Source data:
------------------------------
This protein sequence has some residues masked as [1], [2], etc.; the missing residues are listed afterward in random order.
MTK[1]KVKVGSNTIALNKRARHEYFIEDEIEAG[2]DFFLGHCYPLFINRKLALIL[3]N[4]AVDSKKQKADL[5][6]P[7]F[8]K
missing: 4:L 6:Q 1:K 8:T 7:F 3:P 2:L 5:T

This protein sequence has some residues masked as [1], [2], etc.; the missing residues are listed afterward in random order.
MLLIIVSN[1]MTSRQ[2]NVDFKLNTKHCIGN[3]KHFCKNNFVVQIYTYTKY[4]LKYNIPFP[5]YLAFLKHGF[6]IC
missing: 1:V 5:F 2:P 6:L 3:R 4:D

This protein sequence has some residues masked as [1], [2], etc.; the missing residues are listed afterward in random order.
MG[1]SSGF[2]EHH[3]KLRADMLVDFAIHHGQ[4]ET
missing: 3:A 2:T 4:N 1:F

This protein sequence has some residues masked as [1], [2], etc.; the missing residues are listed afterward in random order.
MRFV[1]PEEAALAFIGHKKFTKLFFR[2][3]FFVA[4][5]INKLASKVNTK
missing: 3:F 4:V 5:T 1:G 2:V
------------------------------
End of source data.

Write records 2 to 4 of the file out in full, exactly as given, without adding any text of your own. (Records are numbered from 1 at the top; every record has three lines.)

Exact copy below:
This protein sequence has some residues masked as [1], [2], etc.; the missing residues are listed afterward in random order.
MLLIIVSN[1]MTSRQ[2]NVDFKLNTKHCIGN[3]KHFCKNNFVVQIYTYTKY[4]LKYNIPFP[5]YLAFLKHGF[6]IC
missing: 1:V 5:F 2:P 6:L 3:R 4:D

This protein sequence has some residues masked as [1], [2], etc.; the missing residues are listed afterward in random order.
MG[1]SSGF[2]EHH[3]KLRADMLVDFAIHHGQ[4]ET
missing: 3:A 2:T 4:N 1:F

This protein sequence has some residues masked as [1], [2], etc.; the missing residues are listed afterward in random order.
MRFV[1]PEEAALAFIGHKKFTKLFFR[2][3]FFVA[4][5]INKLASKVNTK
missing: 3:F 4:V 5:T 1:G 2:V